Archive for the ‘Canaan Valley National Wildlife Refuge’ Category

Apples and Cranberries and Pears…Oh My!

Tuesday, September 20th, 2011

Ripe cranberries growing near Davis, Wv

Cottongrass grows in bogs, and often near cranberries

Fall in Davis, WV this year is more fruitful that I ever remember. For whatever reason — the heavy spring rains, the lack of late frost– the fruit is simply everywhere.

In the bogs on the edge of town extending all the way to Dolly Sods are millions (yes!) of plump red cranberries. They’re often found near cottongrass, and they grow low to the ground, which makes for a back-aching harvest. If you plan to pick, bring a small bucket to sit on and wear your waterproof shoes as cranberries are found in spongy wet places.

Ripe red apples near Canaan Valley National Wildlife Refuge

As for apples, they can be found along the sides of the roads, in and out of town, and just about anywhere humans have ever been. Many of them are poor quality volunteers — suitable mostly for cider. But some of them are wonderful, and you can only know by biting into one. Unfortunately, most are simply wasted, piling up in alleys and yards, or collected to feed the deer. The abundance is astounding, and the waste a little shameful.

Heavy Pears Ripening in September in Canaan

 

I discovered a few amazing pear trees this year, and some awesome cherries. Often these trees are zapped by the frost in late spring, which limits their fruit. But this year, when the mild days came, the blossoms stayed, and we are basking in the abundance of what was produced.

Celebrating Spring on the Refuge

Wednesday, April 14th, 2010
Coiled strands of frog eggs hatching on a refuge wetland pond

 Early spring on the Canaan Valley National Wildlife Refuge reminds us that the refuge is largely a wetland…what they used to call a swamp. When folks in the lower elevations celebrate redbuds and dogwoods, here in Davis, WV, on the edge of the refuge, we delight in skunk cabbage, and the sounds and sites of many mating frogs.  Any puddle on the refuge teems with frog eggs now, and then tadpoles, and then the ground is alive with them. Tiny at first, they head into the woods to offer succulant morsels to their many predators: birds, fish, turtles, snakes…just about everyone finds them appetizing.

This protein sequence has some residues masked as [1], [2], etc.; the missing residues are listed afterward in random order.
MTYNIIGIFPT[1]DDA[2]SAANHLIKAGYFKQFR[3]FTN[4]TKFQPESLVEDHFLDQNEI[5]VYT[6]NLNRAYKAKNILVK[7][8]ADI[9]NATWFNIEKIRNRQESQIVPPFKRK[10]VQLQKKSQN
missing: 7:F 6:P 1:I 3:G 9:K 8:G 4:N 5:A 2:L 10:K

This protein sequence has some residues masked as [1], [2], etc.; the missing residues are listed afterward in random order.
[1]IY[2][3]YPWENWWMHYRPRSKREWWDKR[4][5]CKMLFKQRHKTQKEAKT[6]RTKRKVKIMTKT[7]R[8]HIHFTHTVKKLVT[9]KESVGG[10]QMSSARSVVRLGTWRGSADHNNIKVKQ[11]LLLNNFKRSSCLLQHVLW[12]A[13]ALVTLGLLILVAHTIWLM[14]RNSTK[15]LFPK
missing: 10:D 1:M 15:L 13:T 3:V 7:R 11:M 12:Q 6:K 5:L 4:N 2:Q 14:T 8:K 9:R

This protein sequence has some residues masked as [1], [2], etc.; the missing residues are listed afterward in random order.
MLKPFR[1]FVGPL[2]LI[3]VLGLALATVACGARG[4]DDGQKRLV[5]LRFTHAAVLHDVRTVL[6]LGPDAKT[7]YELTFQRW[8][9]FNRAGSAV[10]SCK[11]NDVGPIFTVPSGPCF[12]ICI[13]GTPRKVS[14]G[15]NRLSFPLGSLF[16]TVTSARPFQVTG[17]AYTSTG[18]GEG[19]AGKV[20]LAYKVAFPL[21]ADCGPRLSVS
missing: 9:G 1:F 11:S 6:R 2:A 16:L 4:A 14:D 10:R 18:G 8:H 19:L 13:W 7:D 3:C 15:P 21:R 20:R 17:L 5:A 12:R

Early spring is also time for the annual Woodcock Roundup, where birdlovers come together to identify and count this unusual bird whose mating dance is one of our area’s earliest harbingers of spring. This year the event takes place on Saturday, April 17th at 6:30 p.m. and will be led by refuge biologist Ken Sturm. Be prepared with walking shoes or boots and dress for the weather.

Celebrate this special time of year at one of the most beautiful places in West Virginia. As John Denver once said, it’s the place where you belong.

Plant a Tree and Help Rebuild a Forest

Saturday, January 30th, 2010
Before the  Bright Morning Inn was a lumberjack boardinghouse, long
Red Spruce in Canaan Valley

before the town of Davis was built, these Allegheny highlands were home to a magnificent conifer forest.  Help restore the majesty of that primeval forest by participating in this tree planting project on April 10th and 11th. Meet at the Canaan Valley National Wildlife Refuge Visitor’s Center at 10 a.m. and join a team of hearty souls as they plant spruce and/or balsam fir in early spring. Sponsored by the Refuge, WV Highlands Conservancey, Dominion Power and partners in the Central Appalachian Spruce Restoration Initiative. For more information contact Susan Moore at the Bright Morning Inn 304-259-5119.



»